Have you ever thought that the cold winter weather you were experiencing was going to be great because it would kill off <insert the bug you hate most here> and you wouldn’t have to deal with them when it warmed up? I know I’ve heard it before and I’ve heard the opposite as well. A warm winter will not kill off the bugs and we will have more mosquitos and ticks and such. Is this true? It turns out we are all wrong.
The words entomologist and meteorologist may sound the same, but we are quite different types of scientists. While the Meteorologist studies weather, the Entomologist studies insects. And they say that the temperature isn’t the most important factor, moisture is.
Most bugs will bury down into the soil, tree debris, gravel or warm spots in your garage to stay away from the cold or to hibernate. Other insects, like butterflies, will leave, migrating to a warmer climate. Roaches, fleas, spiders and ladybugs go into homes and hang out with you and your family over the winter. Bet you didn’t know you had so many guests.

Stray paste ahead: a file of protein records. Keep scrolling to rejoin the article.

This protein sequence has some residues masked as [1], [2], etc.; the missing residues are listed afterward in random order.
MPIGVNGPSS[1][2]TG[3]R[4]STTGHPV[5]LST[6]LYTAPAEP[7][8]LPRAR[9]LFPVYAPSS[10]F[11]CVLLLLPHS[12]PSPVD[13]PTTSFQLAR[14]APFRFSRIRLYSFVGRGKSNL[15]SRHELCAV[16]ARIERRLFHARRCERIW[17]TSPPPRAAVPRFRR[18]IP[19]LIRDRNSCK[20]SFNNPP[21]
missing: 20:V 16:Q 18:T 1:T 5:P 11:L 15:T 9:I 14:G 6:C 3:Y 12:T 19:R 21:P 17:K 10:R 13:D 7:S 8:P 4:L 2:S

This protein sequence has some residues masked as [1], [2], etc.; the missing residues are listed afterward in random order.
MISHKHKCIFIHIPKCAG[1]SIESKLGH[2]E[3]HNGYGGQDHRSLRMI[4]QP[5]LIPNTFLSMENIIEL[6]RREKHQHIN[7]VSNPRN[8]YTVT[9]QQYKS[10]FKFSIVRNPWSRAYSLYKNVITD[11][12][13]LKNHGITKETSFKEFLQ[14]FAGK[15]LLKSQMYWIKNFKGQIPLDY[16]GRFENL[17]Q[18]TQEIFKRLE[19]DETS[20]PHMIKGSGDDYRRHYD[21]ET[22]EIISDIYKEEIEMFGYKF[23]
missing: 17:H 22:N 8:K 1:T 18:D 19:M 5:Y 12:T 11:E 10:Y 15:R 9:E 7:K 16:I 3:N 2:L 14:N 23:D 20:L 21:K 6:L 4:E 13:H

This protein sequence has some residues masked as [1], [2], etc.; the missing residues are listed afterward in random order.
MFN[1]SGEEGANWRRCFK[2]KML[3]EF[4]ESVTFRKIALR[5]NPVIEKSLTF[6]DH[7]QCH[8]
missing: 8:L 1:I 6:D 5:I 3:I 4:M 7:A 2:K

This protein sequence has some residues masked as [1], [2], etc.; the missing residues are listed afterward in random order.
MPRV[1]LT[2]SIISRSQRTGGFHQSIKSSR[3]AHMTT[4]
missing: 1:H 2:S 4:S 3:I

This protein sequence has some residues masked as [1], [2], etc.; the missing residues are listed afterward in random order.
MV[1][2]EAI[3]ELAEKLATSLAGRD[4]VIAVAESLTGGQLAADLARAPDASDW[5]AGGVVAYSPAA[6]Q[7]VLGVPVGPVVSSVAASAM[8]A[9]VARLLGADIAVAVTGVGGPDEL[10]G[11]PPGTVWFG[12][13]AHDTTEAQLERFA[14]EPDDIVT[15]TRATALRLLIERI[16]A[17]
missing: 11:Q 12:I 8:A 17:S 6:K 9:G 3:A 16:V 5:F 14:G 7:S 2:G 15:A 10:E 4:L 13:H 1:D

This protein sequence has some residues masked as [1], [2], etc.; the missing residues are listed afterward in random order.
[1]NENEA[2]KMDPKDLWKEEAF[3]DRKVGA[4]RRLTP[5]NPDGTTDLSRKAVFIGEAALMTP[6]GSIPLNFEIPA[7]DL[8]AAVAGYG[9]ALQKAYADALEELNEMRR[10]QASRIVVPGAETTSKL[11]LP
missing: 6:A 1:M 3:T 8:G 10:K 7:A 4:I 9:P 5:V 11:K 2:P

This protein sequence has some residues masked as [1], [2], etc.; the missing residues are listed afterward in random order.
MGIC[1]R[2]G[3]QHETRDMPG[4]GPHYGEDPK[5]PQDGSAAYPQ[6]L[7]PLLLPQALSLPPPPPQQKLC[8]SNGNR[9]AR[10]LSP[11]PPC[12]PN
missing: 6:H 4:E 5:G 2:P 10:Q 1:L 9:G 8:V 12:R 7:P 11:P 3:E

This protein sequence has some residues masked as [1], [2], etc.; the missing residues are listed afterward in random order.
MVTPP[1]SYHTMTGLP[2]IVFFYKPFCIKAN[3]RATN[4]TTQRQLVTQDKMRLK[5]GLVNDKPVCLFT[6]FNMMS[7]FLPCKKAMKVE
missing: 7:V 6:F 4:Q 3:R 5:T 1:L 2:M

It’s moisture that plays a bigger factor in the lives of insects. If it is too wet, that moisture will raise the water table and ants, for instance, will climb higher to avoid it. As they get higher, it gets colder and some will die. Yet there are plenty more to replace those unfortunate ones. More moisture can also provide more spots for mosquitos to lay eggs.
Just because it is a warm winter, that doesn’t necessarily mean that a bug population will be larger. Some bugs may come out of hibernation too early and not find their food source around and therefore starve. Although, warm winters can lead to more ticks.
In the long run, there are many factors that go into why we sometimes experience more of one insect than we have in previous years. And yes, they can definitely cause problems from Lyme disease to the destruction of crops. Insects have been around a long time, they have learned how to handle the winter. One thing’s for sure, don’t count on a cold spell to solve your insect problem.